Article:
- Speaking With and Away:What the Aporia of Ineffability Has to Say for Buddhist-Christian Dialogue
Years ago, I entered my graduate studies with the intent of undertaking a comparative study of the Christian apophatic tradition and Indian Mahāyāna Buddhism. Shortly after enrolling in a course on Indian Buddhist philosophy, I recall a question that in spite of its apparent simplicity has since troubled me. Having been informed of my interests, the instructor approached me at a coffee break and asked, "What's the point of comparing?" Feeling caught off guard by the absurdity of his question, I fumbled for a reply. Surely, it's obvious (I thought). "To understand?" I jousted with noticeable unease. He nodded, and I was left wanting. Indeed, what initially appeared as an awkward icebreaker became one of the more pressing theoretical questions that has plagued my thinking as a scholar in the Buddhist and Christian traditions as well as in the philosophy of religions: Do I compare with the hope of canonizing those very concepts and categories that I claim ostensibly to call into question? Do I seek to secure some place of conceptual stability for my home tradition amidst the sacred rhetoric of "the other"? Have I adequately assessed those implicit notions that inform my method of inquiry?1 And to what ends are texts to be drawn into conversation? Inevitably, this raises the question, is the term "compare" even appropriate?
Comparative study of religious traditions must learn from the spectre of its missiological past.2 This means keeping at the forefront of scholarship questions about how "the other" is depicted, and made accessible. In an effort to gain its legitimacy in the academy, pioneers of comparative religions wrestled with reconciling the aims of this burgeoning academic field with the mission of entrenched, confessional theology.3 Among so-called liberal theologians of the nineteenth century, such as Ernst Troeltsch, Christianity represented the pinnacle of human culture amidst a backdrop of less-evolved cultures.4 (No doubt, much of German theology during that century was directly—or indirectly—influenced by Hegel's progressive view of history.)
The so-called liberal shift toward inclusivism, beginning in the nineteenth century and continuing to the present, warrants critical redress whenever doctrines and [End Page 119] categories deemed sacrosanct by the speaker's tradition of identification are mapped (even inadvertently) onto "the other."5 Karl Rahner's concept of the Anonymous Christian might serve to illustrate this point.6 His extension of the Christian concept of grace for the purpose of extending salvation outside the Church, for example, says little or nothing about the beliefs of the recipients who may not have requested such "charitable" extension. A more productive line of inquiry might seek to dissemble and expose the mechanisms (epistemological, psychological, historical, theological, and so forth) that underpin inclusive approaches as well as ascertain some insight into how such conceptual extensions accommodate the grantors, rather than recipients. Put another way, is the goal of comparative study to reinterpret one's own tradition or to redefine "the other"?7 Recent "experiments" in comparative theology advocate the need to proceed in a self-conscious manner, questioning even the appropriateness of the term "comparative."8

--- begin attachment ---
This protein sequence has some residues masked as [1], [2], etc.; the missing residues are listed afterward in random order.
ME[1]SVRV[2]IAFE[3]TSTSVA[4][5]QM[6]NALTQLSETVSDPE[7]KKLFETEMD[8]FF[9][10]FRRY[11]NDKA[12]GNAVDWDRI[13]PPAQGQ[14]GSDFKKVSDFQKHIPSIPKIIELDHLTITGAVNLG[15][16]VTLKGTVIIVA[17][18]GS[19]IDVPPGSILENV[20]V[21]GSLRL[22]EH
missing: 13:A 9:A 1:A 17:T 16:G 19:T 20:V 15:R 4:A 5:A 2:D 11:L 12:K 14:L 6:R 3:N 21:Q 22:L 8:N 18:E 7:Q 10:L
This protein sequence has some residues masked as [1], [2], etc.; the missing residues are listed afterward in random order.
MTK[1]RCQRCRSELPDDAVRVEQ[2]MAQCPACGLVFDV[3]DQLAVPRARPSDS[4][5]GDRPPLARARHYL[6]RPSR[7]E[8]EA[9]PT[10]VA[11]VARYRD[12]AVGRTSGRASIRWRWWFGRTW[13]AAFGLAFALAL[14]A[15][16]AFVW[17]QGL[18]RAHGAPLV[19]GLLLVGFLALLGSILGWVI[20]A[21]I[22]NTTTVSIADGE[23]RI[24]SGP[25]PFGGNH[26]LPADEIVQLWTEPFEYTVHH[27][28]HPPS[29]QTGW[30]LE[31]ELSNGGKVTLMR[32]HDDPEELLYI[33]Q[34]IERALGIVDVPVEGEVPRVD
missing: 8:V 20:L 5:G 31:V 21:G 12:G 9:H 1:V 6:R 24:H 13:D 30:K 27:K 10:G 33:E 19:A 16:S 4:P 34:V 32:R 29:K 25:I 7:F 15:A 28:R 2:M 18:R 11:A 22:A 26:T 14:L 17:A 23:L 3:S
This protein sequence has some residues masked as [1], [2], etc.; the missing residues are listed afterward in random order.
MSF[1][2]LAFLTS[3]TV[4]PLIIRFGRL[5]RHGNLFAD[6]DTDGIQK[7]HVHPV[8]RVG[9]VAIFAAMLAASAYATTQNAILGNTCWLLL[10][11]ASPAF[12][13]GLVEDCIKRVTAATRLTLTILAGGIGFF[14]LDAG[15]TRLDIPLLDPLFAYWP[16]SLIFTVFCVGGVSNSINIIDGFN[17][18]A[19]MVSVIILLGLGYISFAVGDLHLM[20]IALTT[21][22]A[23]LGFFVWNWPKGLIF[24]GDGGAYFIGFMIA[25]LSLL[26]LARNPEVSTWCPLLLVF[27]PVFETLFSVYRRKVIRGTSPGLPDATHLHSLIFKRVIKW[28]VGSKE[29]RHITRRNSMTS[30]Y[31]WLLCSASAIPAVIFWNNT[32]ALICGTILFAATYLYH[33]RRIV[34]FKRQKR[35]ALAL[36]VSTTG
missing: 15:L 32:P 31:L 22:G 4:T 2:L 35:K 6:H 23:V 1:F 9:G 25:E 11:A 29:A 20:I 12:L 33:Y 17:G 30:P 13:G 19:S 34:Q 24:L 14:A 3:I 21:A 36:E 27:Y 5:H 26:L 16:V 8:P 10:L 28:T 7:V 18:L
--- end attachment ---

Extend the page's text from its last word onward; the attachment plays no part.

Again, does one extend or elaborate on concepts in order to secure a place of safety for one's own tradition amidst the sacred rhetoric of "the other"? Is the exchange simply an attempt at negotiating tolerance economically, politically, or legally? Viewed pragmatically, is the underpinning value one of cultural or religious self-preservation?
Tolerance evokes a connotation of "putting up with," and does not necessarily imply any respect or commitment toward comprehending the religious convictions of "the other." Rather, tolerance more suitably concurs with Thomas Hobbes's redaction on the Golden Rule: "Do not that to another, which thou wouldest not have done to thy selfe."9 Embracing the value of tolerance does not necessitate the view that one must appreciate the beliefs and practices of another tradition, nor does it require an openness of being transformed by "the other."
Frequently undertaken for reasons of tolerance, dialogue centers on securing ways of achieving, if not mutual respect, a right to...